State’s Violence Monopoly: “governments (“the state”) have one specific feature that distinguishes them from other powerful organizations: they hold a monopoly on the legitimate use of force in a given territory.” (Hoynes and Croteau 2013:437) If a state’s legitimate power fails, then it can rely on its violence monopoly to govern a population using illegitimate power.



Political Socialization (Hoynes and Croteau 2013:440)



Spiral of Silence (Hoynes and Croteau 2013:441)



Corporate Lobby Dominance: “Although labor unions and single-issue groups engage in lobbying, the practice is dominated by the corporate sector….” (Hoynes and Croteau 2013:444)



Corporate Welfare: “public assistance provided to corporations…” (Hoynes and Croteau 2013:239)



Business Deregulation: “Many industries, including oil, banking, and financial services industries, lobby for reduced government regulation. Inadequate regulation and lax enforcement contributed to both the BP Gulf oil spill…and the global financial crisis….” (Hoynes and Croteau 2013:445) Businesses push for deregulation as a strategy for cutting business costs. Essentially, this translates into “if you destroy the environment, then you save money.”



War of Position: “is waged trhough efforts to gain access to voice and power in social institution (education, law, government, health care) in order to normalize discussions of social and economic inequities that inspire revolutionary acts to change structural inequities.” (Duncan-Andrade and Morrell 2008:83)



War of Maneuver: “occurs when victories in the war of position result in a widespread shift in social consciousness that leads to collective public action against inequity.” (Duncan-Andrade and Morrell 2008:83)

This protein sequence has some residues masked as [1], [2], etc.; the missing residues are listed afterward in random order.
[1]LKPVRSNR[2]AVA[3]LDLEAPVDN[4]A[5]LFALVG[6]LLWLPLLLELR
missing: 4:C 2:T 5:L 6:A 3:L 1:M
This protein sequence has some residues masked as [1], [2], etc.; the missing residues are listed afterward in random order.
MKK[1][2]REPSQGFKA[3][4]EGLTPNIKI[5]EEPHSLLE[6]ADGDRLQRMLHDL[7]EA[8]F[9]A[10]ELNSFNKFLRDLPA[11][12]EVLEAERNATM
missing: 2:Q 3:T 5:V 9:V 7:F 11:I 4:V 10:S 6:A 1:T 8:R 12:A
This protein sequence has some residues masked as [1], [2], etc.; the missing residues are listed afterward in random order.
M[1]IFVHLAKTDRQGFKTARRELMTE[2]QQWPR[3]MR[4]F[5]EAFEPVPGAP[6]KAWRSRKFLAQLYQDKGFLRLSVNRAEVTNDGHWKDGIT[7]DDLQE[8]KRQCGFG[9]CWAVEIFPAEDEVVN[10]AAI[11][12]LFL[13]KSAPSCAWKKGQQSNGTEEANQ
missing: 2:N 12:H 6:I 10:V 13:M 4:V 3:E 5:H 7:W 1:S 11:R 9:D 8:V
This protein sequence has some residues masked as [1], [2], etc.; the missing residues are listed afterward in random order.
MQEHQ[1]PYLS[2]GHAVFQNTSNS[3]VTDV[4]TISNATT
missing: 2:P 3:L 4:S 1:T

Power Elite: “Those corporate owners who have the interest and ability to take part in general governance join the top-level executives in the corporate community and the policy-formation network to form the power elite, which is the leadership group for the corporate rich as a whole.” (Domhoff 2010:371)



Domination: “the power to set the terms under which other groups and classes must operate, not total control.” (Domhoff 2010:374)



Ideology: “the complex set of rationales and rationalizations through which a group, class, or nation interprets the world and justifies its actions within it. An ideology usually is fervently believed by those who espouse it.” (Domhoff 2010:377)



Class Conflict: “The policy conflicts between the corporate-conservative and liberal-labor coalitions are best described as class conflicts because they primarily concern the distribution of profits and wages, the rate and progressivity of taxation, the usefulness of labor unions, and the degree to which business should be regulated by government.” (Domhoff 2010:377)



Progressive Taxation (Hoynes and Croteau 2013:238)



Regressive Taxation (Hoynes and Croteau 2013:239)